8. Mr. White referred to statements of Colonel Miles in yesterday’s meeting regarding the Carinthian boundary dispute, and read a proposed draft of a letter which should be submitted to Prof. Coolidge for his guidance. It was decided that the letter should be redrafted under Mr. White’s direction, and should merely state, in view of the protest of one of the parties to the dispute to the friendly unofficial assistance which they had requested, it was deemed best that the entire matter should be considered closed. (General Bliss withdrew.)

9. Indignation was expressed over Memorandum No. 97 regarding French interference with cipher telegraphic communication between the Coolidge party and the Mission. It was decided that the matter should be taken up immediately. The recommendation that it be taken up by the Peace Commission with the French Foreign [Page 65] Office was not approved, but instructions were given that a strong letter should be written to the Embassy, which the Embassy might show to the Foreign Office.

10. It was felt that it would be necessary to confer with Admiral Benson in regard to Memorandum No. 98 which contained recommendations in regard to the status of Admiral Bristol at Constantinople. With reference to the specific requests of Admiral Bristol, it was decided: one, that a telegram should be addressed to Mr. Heck to obtain his opinion in regard to permitting Admiral Bristol to make use of the Embassy; two, that Admiral Bristol should not be given credentials which would put him in control of the work of all American agencies in Constantinople. Mr. Lansing remarked that we were not at war with Turkey and that we should not therefore have a military or naval official as our chief representative there.

11. The attention of the Commission was called to Memorandum No. 99 regarding Colonel Cunningham’s alleged statements in Budapest that he represented Great Britain, France and the United States, and that unless the Hungarians stamped out Bolshevism the Entente would allow the Czechs, Servians and Roumanians to occupy all of Hungary. … It was decided that this telegram should be repeated to Ambassador Davis at London with a request that he take the matter up informally with the Foreign Office to ascertain whether the Government has any knowledge that Colonel Cunningham has made any such statements, and if so, on what authority.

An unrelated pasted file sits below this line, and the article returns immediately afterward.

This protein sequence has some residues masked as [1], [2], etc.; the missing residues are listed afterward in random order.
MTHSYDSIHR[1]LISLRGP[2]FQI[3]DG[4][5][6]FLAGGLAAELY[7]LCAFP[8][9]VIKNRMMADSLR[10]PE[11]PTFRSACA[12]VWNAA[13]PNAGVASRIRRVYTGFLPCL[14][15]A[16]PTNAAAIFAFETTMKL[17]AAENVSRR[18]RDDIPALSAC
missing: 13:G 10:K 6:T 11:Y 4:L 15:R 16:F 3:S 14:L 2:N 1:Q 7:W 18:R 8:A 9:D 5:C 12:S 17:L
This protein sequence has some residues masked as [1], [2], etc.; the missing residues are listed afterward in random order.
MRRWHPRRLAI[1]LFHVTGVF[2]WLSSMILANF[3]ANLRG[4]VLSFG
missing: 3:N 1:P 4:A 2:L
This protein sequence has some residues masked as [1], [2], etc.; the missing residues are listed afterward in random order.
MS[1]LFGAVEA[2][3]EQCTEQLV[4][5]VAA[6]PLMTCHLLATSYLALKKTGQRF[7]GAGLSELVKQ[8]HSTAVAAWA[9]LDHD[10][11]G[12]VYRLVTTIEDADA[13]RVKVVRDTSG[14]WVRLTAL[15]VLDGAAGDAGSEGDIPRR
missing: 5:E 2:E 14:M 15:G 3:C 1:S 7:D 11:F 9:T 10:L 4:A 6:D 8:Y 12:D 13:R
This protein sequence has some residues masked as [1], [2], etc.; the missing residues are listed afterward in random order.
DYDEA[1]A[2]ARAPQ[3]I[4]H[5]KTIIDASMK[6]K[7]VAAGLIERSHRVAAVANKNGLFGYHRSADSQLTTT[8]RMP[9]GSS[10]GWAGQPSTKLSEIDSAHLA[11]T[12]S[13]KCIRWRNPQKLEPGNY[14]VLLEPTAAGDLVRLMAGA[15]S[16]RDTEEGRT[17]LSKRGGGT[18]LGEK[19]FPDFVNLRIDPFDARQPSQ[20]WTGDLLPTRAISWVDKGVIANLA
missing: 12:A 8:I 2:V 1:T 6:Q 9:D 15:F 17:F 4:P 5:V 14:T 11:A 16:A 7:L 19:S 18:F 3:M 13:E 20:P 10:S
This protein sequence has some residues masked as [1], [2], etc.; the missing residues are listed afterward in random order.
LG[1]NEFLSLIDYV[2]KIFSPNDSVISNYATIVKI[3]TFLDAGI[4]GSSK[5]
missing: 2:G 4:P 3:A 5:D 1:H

12. Memorandum No. 100 was read. The Commissioners approved Admiral Benson’s report on the Jugo-Slavs’ protest against the pooling of their ships. Mr. Lansing felt that the correspondence should be filed without further action as Admiral Benson recommended, and that unless the matter was revived no letter should be addressed to Mr. Pichon.

13. With reference to Memorandum No. 101. The Commissioners did not know on what authority the French army in the Orient had been instructed to request the Servians to withdraw, and Mr. Lansing was not aware of any decision of the Supreme War Council which dealt with this question. It was decided that while Mr. Seymour might take up the matter informally at the next meeting of the Committee which was studying the Servian boundary question, it would be best that a formal inquiry should be made to the French Foreign Office through the Embassy.

[14.] Both Mr. Lansing and Mr. White approved heartily of coordinating the work of the Financial and Food representatives, and therefore approved the appointment of Major Benjamin C. Joy for this purpose.

15. Further information was desired in regard to the circumstances under which Mr. Henry E. Mills had been attached to Mr. McCormick, [Page 66] before passing upon the question of attaching him to the Commission.

16. In regard to Mr. Gompers’ request that Francis E. Adams report to him for duty as a translator, Mr. Lansing inquired whether there were not sufficient translators already attached to the Commission without adding another. Mr. White agreed that Mr. Gompers’ request should not be approved until it was ascertained that a translator could not be furnished him from the persons already attached to the Commission.

17. It was decided that the suggestion that an artist be attached to the Commission to execute a portrait of the Peace Conference should be referred to the Department of State as this was clearly a Governmental matter. If the Government desired a portrait of the Peace Conference they should make an appropriation for it.

18. It was unanimously decided that Washington’s birthday should be declared a full holiday for the staff of the Commission.